Twenty-six new firefighters -- the largest class ever to join the Bluffton Township Fire District -- arrived Tuesday to staff temporary stations in Palmetto Bluff and Colleton River Plantation.
Putting firefighters in the stations, which haven't been staffed until now, is expected to prevent a steep hike in insurance rates paid by residents in the communities.
Two years ago, the Insurance Services Organization downgraded the fire-protection rating for the two gated communities. Although a fire engine was stored in both communities, the ISO concluded the gated communities were more than five miles away from a manned station. That resulted in a Class 10 rating, the lowest, which caused most homeowners' insurance premiums to rise -- some by more than $10,000 a year.
To tamp back the increase, fire officials and Beaufort County Council crafted a $554,000 plan to build and staff stations in both neighborhoods.
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A hiring drive was launched. The 26 new employees were chosen from among more than 350 applicants, after passing written and physical tests and acing interviews, Battalion Chief of Training Rick Kramer said.
About half of the final pool comes from the area.
Mike Notartomaso, a Hilton Head Island resident who has already earned the nickname "Goose" for his resemblance to the character in the movie "Top Gun," said he had been waiting for the chance to serve.
"It's a lifelong dream," said Notartomaso, 27. "I found a paper from my first-grade class that asked what you wanted to be when you grow up, and I wrote that I wanted to be a firefighter."
Last week, he and the rest of the class began orientation at the fire district to prepare for 14 weeks at the S.C. Fire Academy and emergency management technician training. Kramer and other training officers are teaching the recruits some of what they'll need to know, including drills to get in full fire-fighting gear and to hook up their oxygen tanks in less than a minute.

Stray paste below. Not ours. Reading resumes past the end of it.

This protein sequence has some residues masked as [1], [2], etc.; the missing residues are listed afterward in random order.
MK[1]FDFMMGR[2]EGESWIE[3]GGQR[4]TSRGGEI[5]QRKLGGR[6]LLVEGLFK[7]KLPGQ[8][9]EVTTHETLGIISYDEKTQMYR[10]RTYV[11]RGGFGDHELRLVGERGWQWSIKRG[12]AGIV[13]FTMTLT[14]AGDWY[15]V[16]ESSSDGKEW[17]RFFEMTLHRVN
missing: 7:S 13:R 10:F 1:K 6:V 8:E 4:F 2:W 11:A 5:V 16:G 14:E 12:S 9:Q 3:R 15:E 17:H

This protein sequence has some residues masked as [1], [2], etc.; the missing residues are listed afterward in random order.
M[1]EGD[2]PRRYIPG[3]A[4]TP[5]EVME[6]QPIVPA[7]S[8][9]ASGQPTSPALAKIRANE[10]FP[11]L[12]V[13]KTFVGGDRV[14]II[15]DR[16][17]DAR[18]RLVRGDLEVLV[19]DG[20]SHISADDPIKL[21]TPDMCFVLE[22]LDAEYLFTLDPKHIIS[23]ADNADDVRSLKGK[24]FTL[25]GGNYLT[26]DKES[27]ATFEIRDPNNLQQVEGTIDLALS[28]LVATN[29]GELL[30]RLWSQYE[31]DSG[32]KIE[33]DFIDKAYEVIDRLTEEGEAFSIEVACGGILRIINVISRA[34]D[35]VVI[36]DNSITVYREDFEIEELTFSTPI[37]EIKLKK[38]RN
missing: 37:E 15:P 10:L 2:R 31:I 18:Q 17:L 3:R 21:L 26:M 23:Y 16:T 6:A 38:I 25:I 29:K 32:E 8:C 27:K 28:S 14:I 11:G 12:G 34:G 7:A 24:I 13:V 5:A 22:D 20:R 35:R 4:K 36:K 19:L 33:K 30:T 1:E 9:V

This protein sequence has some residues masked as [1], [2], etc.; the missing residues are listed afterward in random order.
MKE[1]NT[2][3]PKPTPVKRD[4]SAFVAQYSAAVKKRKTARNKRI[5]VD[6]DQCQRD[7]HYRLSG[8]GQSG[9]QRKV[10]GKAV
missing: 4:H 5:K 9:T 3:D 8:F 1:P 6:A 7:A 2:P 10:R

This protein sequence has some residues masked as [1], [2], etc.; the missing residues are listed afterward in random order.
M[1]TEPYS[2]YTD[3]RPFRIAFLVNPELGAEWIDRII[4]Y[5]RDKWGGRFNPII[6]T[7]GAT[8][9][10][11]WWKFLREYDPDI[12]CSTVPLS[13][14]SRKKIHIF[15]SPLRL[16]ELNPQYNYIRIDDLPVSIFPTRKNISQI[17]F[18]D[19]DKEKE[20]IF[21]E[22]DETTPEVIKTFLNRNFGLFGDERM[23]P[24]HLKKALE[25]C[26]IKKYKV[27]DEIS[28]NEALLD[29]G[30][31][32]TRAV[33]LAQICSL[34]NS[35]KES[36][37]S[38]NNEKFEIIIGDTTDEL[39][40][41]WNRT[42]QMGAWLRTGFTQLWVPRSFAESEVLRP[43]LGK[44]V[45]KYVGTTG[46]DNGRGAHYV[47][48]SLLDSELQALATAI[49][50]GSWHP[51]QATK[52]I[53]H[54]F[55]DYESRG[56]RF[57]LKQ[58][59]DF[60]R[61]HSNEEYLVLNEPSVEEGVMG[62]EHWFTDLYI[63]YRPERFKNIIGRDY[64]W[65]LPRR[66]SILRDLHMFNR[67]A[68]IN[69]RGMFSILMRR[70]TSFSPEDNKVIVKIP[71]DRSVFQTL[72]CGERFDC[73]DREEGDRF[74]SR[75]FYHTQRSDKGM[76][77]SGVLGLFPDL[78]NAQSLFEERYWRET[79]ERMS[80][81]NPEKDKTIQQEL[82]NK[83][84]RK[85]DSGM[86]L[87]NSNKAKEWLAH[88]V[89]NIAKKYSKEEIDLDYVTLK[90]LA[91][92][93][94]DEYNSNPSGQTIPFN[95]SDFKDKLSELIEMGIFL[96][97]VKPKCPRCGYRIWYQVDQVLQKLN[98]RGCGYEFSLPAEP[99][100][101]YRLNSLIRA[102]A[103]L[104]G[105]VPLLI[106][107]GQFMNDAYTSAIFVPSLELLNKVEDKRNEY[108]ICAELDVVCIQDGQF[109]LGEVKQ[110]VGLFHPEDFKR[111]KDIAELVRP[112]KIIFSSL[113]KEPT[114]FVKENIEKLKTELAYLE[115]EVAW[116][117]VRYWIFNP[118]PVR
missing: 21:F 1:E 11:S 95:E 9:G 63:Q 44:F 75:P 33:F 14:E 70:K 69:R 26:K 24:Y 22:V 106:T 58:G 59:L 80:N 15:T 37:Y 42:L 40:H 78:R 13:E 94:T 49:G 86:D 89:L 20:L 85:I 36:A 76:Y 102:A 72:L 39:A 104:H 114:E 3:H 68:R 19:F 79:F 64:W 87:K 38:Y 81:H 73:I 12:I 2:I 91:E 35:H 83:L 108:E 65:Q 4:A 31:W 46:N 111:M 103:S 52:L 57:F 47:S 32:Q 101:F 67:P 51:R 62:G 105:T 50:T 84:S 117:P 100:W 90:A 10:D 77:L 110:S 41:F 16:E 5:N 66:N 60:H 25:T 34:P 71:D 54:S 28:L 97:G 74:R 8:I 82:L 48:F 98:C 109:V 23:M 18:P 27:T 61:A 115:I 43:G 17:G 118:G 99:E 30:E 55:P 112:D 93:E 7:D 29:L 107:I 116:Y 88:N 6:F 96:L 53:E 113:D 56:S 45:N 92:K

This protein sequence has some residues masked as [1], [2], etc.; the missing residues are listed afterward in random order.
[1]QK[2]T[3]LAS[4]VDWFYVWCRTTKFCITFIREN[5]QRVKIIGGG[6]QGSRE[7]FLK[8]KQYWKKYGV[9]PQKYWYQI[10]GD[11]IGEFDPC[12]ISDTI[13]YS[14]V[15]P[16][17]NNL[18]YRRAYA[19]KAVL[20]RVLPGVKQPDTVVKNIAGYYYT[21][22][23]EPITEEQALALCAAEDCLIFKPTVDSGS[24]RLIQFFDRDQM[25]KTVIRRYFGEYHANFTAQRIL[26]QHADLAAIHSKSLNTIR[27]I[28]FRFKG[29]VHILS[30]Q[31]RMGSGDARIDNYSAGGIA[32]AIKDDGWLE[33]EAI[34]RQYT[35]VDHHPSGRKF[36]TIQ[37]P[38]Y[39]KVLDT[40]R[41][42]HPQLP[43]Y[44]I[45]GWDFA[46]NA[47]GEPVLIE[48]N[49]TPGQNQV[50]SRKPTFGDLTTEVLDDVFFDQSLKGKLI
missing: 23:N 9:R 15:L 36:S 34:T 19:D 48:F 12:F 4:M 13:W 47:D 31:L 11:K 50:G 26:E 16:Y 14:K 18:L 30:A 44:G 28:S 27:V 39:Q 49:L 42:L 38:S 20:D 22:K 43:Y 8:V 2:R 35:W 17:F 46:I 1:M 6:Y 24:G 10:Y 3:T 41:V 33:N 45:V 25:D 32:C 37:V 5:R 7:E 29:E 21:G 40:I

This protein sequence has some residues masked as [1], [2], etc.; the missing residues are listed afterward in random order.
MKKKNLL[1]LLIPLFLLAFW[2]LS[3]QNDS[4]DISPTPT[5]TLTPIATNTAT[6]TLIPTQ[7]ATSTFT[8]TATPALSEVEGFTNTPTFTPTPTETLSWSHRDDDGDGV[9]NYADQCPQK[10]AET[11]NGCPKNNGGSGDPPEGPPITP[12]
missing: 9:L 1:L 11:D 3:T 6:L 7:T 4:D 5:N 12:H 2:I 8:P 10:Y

Kramer said the orientation has military attributes, including sit-ups and other exercises for punishment and a flag ceremony at the end of each day to retire the colors for the evening.
The class has been divided into the companies that will go through the Fire Academy, which plans a special session just for Bluffton firefighters.
Kramer and Notartomaso agreed many of the recruits have already forged tight bonds. The class is "pumped and ready to go," Notartomaso said.
"They've been preparing us for (the academy), telling us all about it, so we're kind of on edge just to get in and start doing it," he added.
When the recruits return, most will be assigned shifts in Palmetto Bluff and Colleton River, where stations will be manned 24 hours a day, seven days a week. Until then, 12 firefighters are providing the same coverage. The neighborhoods will provide room and board for the firefighters, as discussions continue on building permanent stations in each gated community.
Turner said that as of Tuesday, the ISO rating in Colleton River has returned to a 3, and the reevaluation of Palmetto Bluff is underway.